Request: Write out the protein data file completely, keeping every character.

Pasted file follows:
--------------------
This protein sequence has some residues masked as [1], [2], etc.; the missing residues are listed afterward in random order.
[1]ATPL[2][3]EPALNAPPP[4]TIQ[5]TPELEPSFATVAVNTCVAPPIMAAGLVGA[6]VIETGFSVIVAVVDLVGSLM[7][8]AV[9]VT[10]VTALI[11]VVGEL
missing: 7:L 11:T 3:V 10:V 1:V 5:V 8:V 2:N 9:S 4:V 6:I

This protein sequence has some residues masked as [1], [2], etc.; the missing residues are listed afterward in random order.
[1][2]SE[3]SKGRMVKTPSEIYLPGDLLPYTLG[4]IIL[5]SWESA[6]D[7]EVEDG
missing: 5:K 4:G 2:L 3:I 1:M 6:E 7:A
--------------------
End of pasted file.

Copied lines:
This protein sequence has some residues masked as [1], [2], etc.; the missing residues are listed afterward in random order.
[1]ATPL[2][3]EPALNAPPP[4]TIQ[5]TPELEPSFATVAVNTCVAPPIMAAGLVGA[6]VIETGFSVIVAVVDLVGSLM[7][8]AV[9]VT[10]VTALI[11]VVGEL
missing: 7:L 11:T 3:V 10:V 1:V 5:V 8:V 2:N 9:S 4:V 6:I

This protein sequence has some residues masked as [1], [2], etc.; the missing residues are listed afterward in random order.
[1][2]SE[3]SKGRMVKTPSEIYLPGDLLPYTLG[4]IIL[5]SWESA[6]D[7]EVEDG
missing: 5:K 4:G 2:L 3:I 1:M 6:E 7:A